new fork, unless I'm misunderstanding you). This seems difficult to
do, especially the forking part since you would need an API for this
(Github, Atlassian Stash, etc), unless you are thinking of something
clever like local/relative forks.

However the inconvenience of forking manually isn't the main reason
why I avoid forking submodules. It's the complication of pull
requests. There is no uniformity there, which is unfortunate.
Recursive pull requests are something outside the scope of git, I
realize that, but it would still be nice. However the suggestion you
make here lays the foundation for that I think.

> With absolute-path submodules, the push is a simple as creating the branch
> ref in the submodules' "home" repositories -- even if the main "somewhere"
> you're pushing to isn't one of those repositories.
> With relative-path submodules, the push's target repo *must* also have the
> submodules in their proper places, so that they can get updated.
> Furthermore, if you clone a repo that has relative-path submodules you *must*
> also clone the submodules.
> Robert, I think what you'll say to this is that you still want your branch to
> track the latest submodules updates from their "home" repository. (BTW, I'm
> confused with how you're using the terms "upstream" and "origin".  I'll use
> "home" to refer to the repository where everything starts from, and "fork"
> for the repository that your branch tracks.)  Well, you get the updates you
> want when your branch tracks a ref in the "home" repository.  But when your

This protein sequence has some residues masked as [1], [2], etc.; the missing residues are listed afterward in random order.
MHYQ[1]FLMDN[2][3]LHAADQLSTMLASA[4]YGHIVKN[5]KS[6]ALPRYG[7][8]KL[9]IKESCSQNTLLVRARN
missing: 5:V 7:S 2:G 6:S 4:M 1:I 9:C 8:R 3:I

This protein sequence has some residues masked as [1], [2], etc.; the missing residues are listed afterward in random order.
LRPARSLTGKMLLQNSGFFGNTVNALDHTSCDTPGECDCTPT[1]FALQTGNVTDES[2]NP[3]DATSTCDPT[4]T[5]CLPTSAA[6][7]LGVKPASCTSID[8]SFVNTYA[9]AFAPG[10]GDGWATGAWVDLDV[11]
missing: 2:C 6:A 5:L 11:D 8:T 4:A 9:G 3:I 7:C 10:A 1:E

> branch starts tracking a ref in another "fork" repository then you'll get the
> submodule updates in that ref's history from that "fork" repository.

My usage of 'upstream' and 'origin' were wrong. I don't use upstream
anymore, based on the explanations I've received here. I use the
following now:

origin = my central repository (authoritative)
fork = My fork of the central repo

I like your idea of forking/branching on submodules being recursive
based on the super repo, but I just don't see how this is possible.
How would git tell github to fork, for example? And would that also
work on Stash?

> Once your branch is tracking the "fork" repository, if you do a pull you
> won't get any submodule updates because the fork's branch hasn't changed.
> You need to fetch (recursively) from the "home" repo to get the submodule
> updates (assuming one of the "home" repo's branches has updated its
> submodules).  Then, with your branch checked out in the super-repo, if you
> check out the latest refs in your submodules git will tell you that you have
> uncommitted changes in your branch.  The correct way to get submodule updates
> into your branch is to commit them.  Even though you're doing a pull/rebase,
> there's nothing to rebase onto in the "fork" repository that has the updated
> submodules.

I like your ideas, assuming they are technically possible. They sound
like great solutions for the long term. However for now, the whole
process of working with remotes is very confusing. At first it was
complicated when it came to triangle workflow. Mostly because the way
you set push.default changes completely between the two, especially
when combined with various workflows.

Add on top of that the complexity of workflows for submodules, and it
becomes a complete mess. Maybe for you guys who actively develop and
understand git's internals it isn't so bad. However I don't have that
domain knowledge, so I only have a "user" perspective on the matter.
`remote.default` sounds nice but how do I use it based on my response
in my first paragraph above?

Thanks guys, this is great discussion.